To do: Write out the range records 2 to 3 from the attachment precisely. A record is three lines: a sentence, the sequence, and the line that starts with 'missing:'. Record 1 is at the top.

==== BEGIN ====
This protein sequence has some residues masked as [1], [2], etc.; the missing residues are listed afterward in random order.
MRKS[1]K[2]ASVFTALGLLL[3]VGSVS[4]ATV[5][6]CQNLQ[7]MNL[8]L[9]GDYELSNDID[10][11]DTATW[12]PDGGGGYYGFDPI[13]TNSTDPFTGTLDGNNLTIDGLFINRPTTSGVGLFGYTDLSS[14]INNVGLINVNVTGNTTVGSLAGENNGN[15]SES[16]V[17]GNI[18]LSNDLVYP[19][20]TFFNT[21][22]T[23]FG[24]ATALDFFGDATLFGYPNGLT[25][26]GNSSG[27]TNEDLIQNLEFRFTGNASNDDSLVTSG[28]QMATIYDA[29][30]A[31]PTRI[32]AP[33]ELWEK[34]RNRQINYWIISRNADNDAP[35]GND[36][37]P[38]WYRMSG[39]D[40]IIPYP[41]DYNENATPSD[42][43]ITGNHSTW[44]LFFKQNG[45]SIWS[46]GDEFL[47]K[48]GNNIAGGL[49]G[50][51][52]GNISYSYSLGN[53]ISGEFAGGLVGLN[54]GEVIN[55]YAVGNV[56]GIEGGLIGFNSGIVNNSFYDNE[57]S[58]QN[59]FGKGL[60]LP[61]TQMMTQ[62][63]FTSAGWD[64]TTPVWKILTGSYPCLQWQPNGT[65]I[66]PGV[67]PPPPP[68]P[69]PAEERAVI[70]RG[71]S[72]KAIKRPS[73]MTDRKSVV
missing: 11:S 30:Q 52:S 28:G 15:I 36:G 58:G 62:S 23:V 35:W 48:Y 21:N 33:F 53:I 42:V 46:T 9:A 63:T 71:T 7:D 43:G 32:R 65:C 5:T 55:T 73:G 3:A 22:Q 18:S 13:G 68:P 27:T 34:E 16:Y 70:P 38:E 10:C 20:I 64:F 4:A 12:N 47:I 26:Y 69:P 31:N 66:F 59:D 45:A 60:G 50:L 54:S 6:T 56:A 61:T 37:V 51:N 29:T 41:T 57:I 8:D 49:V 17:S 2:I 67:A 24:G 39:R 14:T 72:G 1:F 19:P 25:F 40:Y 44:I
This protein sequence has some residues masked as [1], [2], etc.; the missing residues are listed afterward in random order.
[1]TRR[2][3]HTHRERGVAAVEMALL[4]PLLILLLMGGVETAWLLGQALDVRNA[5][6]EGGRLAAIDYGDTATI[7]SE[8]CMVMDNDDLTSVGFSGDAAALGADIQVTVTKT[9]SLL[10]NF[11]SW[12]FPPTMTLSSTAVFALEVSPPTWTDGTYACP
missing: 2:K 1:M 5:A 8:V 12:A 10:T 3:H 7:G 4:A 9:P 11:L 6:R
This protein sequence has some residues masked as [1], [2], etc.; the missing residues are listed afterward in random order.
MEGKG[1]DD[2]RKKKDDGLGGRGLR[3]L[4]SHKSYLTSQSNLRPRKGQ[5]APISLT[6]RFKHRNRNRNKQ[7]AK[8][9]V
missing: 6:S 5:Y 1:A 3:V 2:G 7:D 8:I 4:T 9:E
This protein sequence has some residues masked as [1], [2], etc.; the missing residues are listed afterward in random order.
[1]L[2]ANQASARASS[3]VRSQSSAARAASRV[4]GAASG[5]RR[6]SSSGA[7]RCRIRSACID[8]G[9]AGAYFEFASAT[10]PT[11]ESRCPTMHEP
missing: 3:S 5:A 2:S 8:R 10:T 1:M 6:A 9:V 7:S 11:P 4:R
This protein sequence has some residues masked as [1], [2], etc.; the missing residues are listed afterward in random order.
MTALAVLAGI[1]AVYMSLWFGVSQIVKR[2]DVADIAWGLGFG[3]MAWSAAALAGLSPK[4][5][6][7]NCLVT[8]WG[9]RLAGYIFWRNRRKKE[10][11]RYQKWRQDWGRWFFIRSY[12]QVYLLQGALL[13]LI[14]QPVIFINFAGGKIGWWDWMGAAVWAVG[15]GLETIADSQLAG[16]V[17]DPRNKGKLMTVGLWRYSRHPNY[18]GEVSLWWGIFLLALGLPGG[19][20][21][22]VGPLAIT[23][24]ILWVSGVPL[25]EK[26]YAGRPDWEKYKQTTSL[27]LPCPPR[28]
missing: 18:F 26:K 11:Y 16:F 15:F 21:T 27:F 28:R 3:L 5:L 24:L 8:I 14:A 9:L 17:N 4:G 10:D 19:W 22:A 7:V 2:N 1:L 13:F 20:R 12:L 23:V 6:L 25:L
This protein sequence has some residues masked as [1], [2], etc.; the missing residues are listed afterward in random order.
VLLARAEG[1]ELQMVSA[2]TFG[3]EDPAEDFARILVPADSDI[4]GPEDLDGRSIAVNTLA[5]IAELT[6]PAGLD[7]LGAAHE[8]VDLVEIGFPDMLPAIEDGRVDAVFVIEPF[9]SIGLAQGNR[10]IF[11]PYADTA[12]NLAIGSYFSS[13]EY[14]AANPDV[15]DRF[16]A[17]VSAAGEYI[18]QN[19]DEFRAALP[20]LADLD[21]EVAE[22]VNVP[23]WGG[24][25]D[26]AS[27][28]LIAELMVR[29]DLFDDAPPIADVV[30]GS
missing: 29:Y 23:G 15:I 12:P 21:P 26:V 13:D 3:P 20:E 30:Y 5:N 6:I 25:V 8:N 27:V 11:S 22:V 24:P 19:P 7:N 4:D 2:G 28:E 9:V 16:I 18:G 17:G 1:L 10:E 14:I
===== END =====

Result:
This protein sequence has some residues masked as [1], [2], etc.; the missing residues are listed afterward in random order.
[1]TRR[2][3]HTHRERGVAAVEMALL[4]PLLILLLMGGVETAWLLGQALDVRNA[5][6]EGGRLAAIDYGDTATI[7]SE[8]CMVMDNDDLTSVGFSGDAAALGADIQVTVTKT[9]SLL[10]NF[11]SW[12]FPPTMTLSSTAVFALEVSPPTWTDGTYACP
missing: 2:K 1:M 5:A 8:V 12:A 10:T 3:H 7:G 4:A 9:P 11:L 6:R
This protein sequence has some residues masked as [1], [2], etc.; the missing residues are listed afterward in random order.
MEGKG[1]DD[2]RKKKDDGLGGRGLR[3]L[4]SHKSYLTSQSNLRPRKGQ[5]APISLT[6]RFKHRNRNRNKQ[7]AK[8][9]V
missing: 6:S 5:Y 1:A 3:V 2:G 7:D 8:I 4:T 9:E